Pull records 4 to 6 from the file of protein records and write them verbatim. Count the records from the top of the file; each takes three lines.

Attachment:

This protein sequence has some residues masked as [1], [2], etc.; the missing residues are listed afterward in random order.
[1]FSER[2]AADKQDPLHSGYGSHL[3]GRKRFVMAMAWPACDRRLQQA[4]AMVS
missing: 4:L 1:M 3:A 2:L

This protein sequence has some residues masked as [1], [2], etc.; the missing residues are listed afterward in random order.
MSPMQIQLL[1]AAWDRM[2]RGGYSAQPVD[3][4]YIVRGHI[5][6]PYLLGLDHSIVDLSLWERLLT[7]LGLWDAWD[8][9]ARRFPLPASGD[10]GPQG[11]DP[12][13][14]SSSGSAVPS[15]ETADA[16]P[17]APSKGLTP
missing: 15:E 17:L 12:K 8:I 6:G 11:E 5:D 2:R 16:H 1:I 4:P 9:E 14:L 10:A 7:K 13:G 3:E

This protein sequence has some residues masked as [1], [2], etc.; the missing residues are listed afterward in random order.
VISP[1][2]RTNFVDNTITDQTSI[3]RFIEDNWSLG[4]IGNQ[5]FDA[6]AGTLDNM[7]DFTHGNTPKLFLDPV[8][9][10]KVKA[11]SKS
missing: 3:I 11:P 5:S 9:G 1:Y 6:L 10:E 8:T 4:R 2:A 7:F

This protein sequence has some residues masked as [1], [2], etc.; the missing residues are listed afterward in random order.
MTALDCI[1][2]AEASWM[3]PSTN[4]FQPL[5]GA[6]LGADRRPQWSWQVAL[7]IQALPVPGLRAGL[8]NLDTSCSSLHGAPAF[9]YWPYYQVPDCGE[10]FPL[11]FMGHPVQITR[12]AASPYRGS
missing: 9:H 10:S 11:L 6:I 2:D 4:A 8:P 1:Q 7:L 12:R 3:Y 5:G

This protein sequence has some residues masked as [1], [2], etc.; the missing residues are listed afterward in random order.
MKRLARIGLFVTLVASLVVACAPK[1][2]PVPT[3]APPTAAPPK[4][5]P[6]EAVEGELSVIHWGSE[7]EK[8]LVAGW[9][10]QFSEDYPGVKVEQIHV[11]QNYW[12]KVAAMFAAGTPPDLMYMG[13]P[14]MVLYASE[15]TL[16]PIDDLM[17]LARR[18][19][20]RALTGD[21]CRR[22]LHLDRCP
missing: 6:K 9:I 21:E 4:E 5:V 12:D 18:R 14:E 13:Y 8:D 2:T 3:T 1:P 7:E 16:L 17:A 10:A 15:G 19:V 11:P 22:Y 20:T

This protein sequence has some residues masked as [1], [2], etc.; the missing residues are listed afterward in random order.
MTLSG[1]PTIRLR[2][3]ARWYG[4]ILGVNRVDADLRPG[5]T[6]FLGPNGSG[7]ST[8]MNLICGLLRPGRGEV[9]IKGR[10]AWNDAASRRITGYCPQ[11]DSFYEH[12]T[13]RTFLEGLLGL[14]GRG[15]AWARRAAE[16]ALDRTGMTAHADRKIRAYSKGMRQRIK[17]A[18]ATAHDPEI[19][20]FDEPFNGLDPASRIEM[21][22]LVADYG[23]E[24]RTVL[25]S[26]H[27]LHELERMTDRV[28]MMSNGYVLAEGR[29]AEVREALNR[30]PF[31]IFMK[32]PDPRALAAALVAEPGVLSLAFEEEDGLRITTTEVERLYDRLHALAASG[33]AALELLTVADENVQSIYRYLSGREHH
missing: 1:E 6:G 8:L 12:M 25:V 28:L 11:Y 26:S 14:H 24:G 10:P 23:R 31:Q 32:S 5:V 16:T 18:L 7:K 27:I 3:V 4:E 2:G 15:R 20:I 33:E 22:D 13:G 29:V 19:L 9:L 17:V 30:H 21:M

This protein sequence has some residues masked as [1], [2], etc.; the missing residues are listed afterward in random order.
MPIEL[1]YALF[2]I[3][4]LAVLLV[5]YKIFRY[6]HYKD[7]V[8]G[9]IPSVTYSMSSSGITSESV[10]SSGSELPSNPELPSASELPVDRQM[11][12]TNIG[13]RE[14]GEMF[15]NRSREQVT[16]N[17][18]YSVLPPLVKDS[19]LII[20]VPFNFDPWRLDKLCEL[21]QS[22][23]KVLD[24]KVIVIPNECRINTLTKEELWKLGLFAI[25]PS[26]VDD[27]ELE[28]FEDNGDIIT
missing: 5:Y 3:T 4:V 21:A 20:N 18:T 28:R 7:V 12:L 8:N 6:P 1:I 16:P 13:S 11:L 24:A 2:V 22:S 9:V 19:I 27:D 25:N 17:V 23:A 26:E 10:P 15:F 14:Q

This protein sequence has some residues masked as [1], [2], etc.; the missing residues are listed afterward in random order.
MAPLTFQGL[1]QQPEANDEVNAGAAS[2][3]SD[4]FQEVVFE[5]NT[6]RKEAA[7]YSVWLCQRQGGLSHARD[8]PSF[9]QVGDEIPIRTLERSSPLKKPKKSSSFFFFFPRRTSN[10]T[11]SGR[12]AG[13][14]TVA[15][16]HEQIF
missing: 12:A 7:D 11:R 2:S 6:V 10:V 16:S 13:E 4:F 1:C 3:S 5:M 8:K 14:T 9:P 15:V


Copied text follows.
This protein sequence has some residues masked as [1], [2], etc.; the missing residues are listed afterward in random order.
MTALDCI[1][2]AEASWM[3]PSTN[4]FQPL[5]GA[6]LGADRRPQWSWQVAL[7]IQALPVPGLRAGL[8]NLDTSCSSLHGAPAF[9]YWPYYQVPDCGE[10]FPL[11]FMGHPVQITR[12]AASPYRGS
missing: 9:H 10:S 11:L 6:I 2:D 4:A 8:P 1:Q 7:L 12:R 3:Y 5:G

This protein sequence has some residues masked as [1], [2], etc.; the missing residues are listed afterward in random order.
MKRLARIGLFVTLVASLVVACAPK[1][2]PVPT[3]APPTAAPPK[4][5]P[6]EAVEGELSVIHWGSE[7]EK[8]LVAGW[9][10]QFSEDYPGVKVEQIHV[11]QNYW[12]KVAAMFAAGTPPDLMYMG[13]P[14]MVLYASE[15]TL[16]PIDDLM[17]LARR[18][19][20]RALTGD[21]CRR[22]LHLDRCP
missing: 6:K 9:I 21:E 4:E 5:V 12:D 18:R 14:E 13:Y 8:D 2:T 3:T 1:P 7:E 16:L 17:A 10:A 15:G 19:V 11:P 22:Y 20:T

This protein sequence has some residues masked as [1], [2], etc.; the missing residues are listed afterward in random order.
MTLSG[1]PTIRLR[2][3]ARWYG[4]ILGVNRVDADLRPG[5]T[6]FLGPNGSG[7]ST[8]MNLICGLLRPGRGEV[9]IKGR[10]AWNDAASRRITGYCPQ[11]DSFYEH[12]T[13]RTFLEGLLGL[14]GRG[15]AWARRAAE[16]ALDRTGMTAHADRKIRAYSKGMRQRIK[17]A[18]ATAHDPEI[19][20]FDEPFNGLDPASRIEM[21][22]LVADYG[23]E[24]RTVL[25]S[26]H[27]LHELERMTDRV[28]MMSNGYVLAEGR[29]AEVREALNR[30]PF[31]IFMK[32]PDPRALAAALVAEPGVLSLAFEEEDGLRITTTEVERLYDRLHALAASG[33]AALELLTVADENVQSIYRYLSGREHH
missing: 1:E 6:G 8:L 12:M 25:V 28:L 11:Y 26:S 14:H 24:G 10:P 23:R 31:Q 32:S 5:V 16:T 18:L 7:K 27:I 3:V 4:E 2:G 15:R 20:I 33:E 22:D 13:G 29:V 19:L 9:L 17:V 30:H 21:M